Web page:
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J Pers Soc Psychol. 1988 Nov;55(5):710-7.

Influence of positive affect on the subjective utility of gains and losses: it is just not worth the risk.

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  • 1University of Maryland Baltimore County.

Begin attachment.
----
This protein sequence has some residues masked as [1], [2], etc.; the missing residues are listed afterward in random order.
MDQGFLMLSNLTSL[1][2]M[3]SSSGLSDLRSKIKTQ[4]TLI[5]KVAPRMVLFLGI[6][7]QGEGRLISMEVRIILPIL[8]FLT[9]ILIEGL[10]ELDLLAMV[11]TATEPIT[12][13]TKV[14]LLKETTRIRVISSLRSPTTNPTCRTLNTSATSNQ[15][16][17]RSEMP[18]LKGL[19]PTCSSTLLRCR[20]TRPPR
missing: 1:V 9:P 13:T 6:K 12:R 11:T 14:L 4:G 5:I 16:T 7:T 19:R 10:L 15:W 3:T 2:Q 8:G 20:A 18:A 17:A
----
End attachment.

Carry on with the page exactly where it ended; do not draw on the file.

A modification of the procedure originally used by Davidson, Suppes, and Siegel (1956) to measure subjective utility was used to study the influence of positive affect on individuals' perceived value (utility) functions. Results indicated, as expected, that persons in whom positive affect had been induced showed a more negative subjective utility for losses than did controls. This indicates that losses seem worse to people who are feeling happy than to those in a control condition. The subjective utility functions of the two groups did not differ as much, however, when people were considering potential gain. Thus, at least in the situation tested in this study, potential gains did not seem to be more appealing (nor less so) for affect subjects than they did for controls. These findings are discussed in relation to theoretical issues in decision making and work suggesting that positive affect can promote increased sensitivity to losses in situations of potential meaningful loss.

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